Matlab codes for a robust non-convex variational approach to photometric stereo under inaccurate lighting
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README.md
add_perturbations.m
demo_synthetic.m
set_parameters.m

README.md

Codes_NonConvex_PS

Flexible Matlba codes for robust nonconvex photometric stereo, with various options including:

  • RGB or graylevel images
  • orthographic or perspective camera
  • Robustness to self-shadows, cast-shadows, highlights, etc. by: simple thresholding, inclusion of the self-shadows in the model, and robust M-estimation, etc.
  • explicit self-shadows handling
  • ability to refine lighting intensities (semi-calibrated PS), lighting directions, or both
  • possibility to add a shape prior (e.g., rough Kinect or stereo estimate)
  • ability to estimate an ambient light map

Introduction

These Matlab codes implement the method for robust nonconvex photometric stereo described in [1]. Given a set of photometric stereo images of a still scene acquired from a fixed (pinhole or orthographic camera) camera, and (possibly inaccurate) lighting parameters, this algorithm estimates depth, normals, albedo and, optionally, refined lighting intensities and directions.

[1] "A Non-Convex Variational Approach to Photometric Stereo under Inaccurate Lighting", Yvain Quéau et al., Proceedings of the IEEE Conference on Computer Vision and Pattern Recognition (CVPR 2017).

Please cite the above work if using the provided codes for your own research.

Author: Yvain Quéau, Technical University Munich, yvain.queau@tum.de

Datasets and demo

A demo file on a synthetic dataset is provided

  • Datasets/synthetic_dataset.mat contains a synthetic dataset 'synthetic_dataset.mat' containing a set of images of the 'Joyful Yell' 3D-model, along with ground truth shape, albedo, camera and lighting parameters.
  • demo_synthetic.m adds various types of corruptions to the images (noise, outliers, offset) and to the calibred lighting (intensities and directions), shows how to construct the arguments to the method, does the reconstruction and evaluates it. See the scripts add_perturbations.m and set_parameters.m for further details. Observe for instance what happens with this dataset if light directions are not refined, or if robust estimation is not carried out.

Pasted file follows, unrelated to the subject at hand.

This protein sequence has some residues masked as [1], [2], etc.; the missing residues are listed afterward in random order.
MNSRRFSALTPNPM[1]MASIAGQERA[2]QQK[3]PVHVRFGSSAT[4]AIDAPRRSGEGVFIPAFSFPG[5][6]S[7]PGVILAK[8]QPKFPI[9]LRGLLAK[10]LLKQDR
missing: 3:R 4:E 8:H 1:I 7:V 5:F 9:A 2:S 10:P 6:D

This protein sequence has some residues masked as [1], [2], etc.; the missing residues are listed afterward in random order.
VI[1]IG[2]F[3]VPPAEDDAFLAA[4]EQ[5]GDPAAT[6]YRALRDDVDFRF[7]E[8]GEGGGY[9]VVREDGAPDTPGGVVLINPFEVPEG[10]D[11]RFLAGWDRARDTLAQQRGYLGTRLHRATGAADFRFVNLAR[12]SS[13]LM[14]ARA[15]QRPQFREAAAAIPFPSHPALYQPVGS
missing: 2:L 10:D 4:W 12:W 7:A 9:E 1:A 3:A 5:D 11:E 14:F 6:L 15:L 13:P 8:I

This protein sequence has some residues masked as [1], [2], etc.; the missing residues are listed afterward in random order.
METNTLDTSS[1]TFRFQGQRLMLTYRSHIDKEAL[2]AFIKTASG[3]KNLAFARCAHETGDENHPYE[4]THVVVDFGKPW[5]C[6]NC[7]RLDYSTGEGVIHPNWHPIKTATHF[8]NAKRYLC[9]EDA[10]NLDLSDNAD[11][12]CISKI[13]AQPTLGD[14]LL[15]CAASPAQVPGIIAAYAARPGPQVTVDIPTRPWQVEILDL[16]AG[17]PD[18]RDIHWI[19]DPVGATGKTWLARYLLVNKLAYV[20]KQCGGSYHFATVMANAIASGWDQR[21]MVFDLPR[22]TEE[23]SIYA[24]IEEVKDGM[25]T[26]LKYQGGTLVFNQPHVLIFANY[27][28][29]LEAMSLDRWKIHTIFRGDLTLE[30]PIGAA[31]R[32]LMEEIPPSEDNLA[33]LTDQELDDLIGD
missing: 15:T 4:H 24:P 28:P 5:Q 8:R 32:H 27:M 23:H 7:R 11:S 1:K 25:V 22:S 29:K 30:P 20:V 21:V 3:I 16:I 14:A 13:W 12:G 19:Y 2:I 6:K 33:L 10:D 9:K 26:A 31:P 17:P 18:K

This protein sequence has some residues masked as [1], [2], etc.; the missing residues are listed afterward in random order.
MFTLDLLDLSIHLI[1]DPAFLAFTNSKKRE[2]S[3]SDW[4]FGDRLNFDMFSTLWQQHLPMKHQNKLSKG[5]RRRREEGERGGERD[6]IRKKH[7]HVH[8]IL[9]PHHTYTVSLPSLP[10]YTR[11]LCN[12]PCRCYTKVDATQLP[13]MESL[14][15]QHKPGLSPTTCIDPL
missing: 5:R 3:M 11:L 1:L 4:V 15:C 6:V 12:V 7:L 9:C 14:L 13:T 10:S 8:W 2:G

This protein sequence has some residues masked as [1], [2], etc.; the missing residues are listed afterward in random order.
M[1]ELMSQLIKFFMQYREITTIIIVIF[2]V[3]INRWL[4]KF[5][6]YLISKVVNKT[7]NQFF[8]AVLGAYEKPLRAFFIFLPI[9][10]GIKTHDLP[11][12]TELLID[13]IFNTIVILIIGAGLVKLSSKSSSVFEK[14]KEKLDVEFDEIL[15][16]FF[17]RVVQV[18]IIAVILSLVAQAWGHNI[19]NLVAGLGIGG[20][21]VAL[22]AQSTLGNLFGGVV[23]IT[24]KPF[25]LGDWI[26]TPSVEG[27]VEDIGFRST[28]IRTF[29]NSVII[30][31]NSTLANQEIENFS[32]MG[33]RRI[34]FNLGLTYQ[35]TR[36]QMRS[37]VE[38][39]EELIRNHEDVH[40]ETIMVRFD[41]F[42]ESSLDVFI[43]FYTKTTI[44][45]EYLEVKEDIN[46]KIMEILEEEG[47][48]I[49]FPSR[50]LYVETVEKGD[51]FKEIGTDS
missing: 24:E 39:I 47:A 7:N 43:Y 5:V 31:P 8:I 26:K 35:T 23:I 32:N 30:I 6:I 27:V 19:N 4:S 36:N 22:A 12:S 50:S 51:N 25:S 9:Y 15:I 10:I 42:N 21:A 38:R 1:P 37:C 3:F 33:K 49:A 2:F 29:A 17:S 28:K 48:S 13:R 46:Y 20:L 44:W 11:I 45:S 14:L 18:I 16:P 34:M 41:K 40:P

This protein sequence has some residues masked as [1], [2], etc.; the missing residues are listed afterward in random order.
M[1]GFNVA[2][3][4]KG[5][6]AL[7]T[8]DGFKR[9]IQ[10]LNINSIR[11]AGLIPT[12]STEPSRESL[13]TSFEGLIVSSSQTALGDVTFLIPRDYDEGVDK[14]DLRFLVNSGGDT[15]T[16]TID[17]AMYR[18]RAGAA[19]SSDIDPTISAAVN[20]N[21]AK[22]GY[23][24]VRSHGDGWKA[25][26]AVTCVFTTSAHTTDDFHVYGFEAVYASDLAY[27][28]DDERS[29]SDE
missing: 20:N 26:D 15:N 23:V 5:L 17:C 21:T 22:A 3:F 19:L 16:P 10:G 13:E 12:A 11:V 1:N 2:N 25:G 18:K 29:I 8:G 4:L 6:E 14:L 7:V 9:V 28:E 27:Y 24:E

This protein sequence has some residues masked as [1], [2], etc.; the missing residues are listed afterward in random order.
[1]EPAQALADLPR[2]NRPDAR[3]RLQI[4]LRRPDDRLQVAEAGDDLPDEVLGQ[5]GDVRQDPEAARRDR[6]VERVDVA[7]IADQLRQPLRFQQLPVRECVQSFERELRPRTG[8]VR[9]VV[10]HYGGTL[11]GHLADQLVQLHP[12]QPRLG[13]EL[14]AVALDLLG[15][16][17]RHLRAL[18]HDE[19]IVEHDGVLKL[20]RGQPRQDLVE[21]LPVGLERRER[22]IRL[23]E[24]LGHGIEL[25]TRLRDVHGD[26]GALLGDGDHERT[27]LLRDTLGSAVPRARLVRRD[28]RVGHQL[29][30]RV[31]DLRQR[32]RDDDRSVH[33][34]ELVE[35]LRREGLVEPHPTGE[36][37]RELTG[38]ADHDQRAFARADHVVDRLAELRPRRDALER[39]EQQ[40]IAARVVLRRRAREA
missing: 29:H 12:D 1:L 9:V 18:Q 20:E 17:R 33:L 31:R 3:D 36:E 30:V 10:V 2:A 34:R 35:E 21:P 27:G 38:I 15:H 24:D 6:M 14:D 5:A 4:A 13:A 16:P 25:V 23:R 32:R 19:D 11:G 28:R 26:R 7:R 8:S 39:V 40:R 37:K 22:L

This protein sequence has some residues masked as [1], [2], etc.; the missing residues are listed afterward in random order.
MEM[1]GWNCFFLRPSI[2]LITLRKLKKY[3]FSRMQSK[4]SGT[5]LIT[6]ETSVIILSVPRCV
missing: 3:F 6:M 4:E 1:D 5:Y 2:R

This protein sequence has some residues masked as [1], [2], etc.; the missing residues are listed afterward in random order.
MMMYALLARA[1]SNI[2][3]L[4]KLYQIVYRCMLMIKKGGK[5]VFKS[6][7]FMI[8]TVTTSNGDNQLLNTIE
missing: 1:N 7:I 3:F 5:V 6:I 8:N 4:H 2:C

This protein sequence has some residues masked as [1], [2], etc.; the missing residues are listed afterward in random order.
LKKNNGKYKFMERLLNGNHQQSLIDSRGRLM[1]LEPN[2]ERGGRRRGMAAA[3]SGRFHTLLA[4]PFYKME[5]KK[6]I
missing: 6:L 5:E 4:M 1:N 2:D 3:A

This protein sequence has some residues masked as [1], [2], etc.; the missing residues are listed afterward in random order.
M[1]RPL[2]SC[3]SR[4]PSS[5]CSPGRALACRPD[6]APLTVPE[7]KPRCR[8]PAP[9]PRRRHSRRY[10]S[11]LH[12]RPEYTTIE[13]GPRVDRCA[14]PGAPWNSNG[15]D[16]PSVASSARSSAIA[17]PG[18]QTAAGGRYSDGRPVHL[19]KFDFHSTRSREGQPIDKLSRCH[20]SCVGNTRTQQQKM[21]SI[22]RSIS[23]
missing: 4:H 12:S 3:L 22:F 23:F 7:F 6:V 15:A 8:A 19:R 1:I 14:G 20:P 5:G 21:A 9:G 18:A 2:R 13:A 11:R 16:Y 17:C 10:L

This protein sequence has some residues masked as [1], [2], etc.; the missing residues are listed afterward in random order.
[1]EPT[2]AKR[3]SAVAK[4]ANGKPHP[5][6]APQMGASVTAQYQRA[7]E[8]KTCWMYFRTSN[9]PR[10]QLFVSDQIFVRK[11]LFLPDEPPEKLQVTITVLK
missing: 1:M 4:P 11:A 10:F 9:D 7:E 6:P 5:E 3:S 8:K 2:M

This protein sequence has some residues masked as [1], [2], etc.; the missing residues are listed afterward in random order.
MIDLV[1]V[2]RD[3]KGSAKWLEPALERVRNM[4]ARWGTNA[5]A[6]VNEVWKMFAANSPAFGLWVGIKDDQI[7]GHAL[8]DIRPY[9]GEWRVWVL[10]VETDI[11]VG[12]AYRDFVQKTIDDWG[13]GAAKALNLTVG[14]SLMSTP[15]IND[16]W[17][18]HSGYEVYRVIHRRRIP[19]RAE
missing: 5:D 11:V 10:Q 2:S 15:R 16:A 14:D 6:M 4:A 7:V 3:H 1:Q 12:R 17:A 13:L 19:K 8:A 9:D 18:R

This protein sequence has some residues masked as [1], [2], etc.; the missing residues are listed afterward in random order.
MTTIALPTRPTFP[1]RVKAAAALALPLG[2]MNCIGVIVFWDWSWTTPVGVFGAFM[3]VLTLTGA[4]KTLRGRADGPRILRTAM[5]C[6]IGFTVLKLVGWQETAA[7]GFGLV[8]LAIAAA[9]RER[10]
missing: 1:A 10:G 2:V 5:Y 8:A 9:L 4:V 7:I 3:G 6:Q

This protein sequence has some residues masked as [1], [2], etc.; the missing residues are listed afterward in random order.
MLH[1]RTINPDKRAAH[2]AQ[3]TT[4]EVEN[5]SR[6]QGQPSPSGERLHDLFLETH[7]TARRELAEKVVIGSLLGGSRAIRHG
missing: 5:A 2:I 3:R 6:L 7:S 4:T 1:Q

Usage

The main fuction is Toolbox/robust_ps_V2.m (see header for details).

Outputs:

  • a gridded point cloud (the third dimension represents depth)
  • normal map
  • albedo
  • lighting intensities
  • lighting directions
  • binary mask
  • evolution of energy w.r.t. iterations

Inputs:

  • a 'data' structure such that:

    • data.I contains the 3D or 4D image stack (REQUIRED)
    • data.mask contains a binary 2D mask
    • data.ambient contains an ambient light map
  • a 'calib' structure such that:

    • calib.S contains the initial (possibly inaccurate) lighting vectors (REQUIRED)
    • calib.K contains the camera's intrinsics
    • calib.Phi contains the initial sources intensities (possibly inaccurate)
  • a 'params' structure containing optional parameters. See below and the 'set_parameters.m' script for detailed advices.

Refining an inaccurate lighting calibration

If the calibration of lighting directions and intensities is not perfect, it is possible to automatically refine them by turning on the following options:

  • params.semi_calibrated enables automatic intensity refinement
  • params.uncalibrated enables automatic lighting vectors refinement

Enforcing robustness to shadows, highlights, etc.

Robustness can be improved by playing with the following parameters:

  • params.estimator sets the estimator. LS (least-squares) is a good initial choice, but robust M-estimators may be more accurate, though they require the parameter lambda to be set. The 'Cauchy' estimator is our favorite.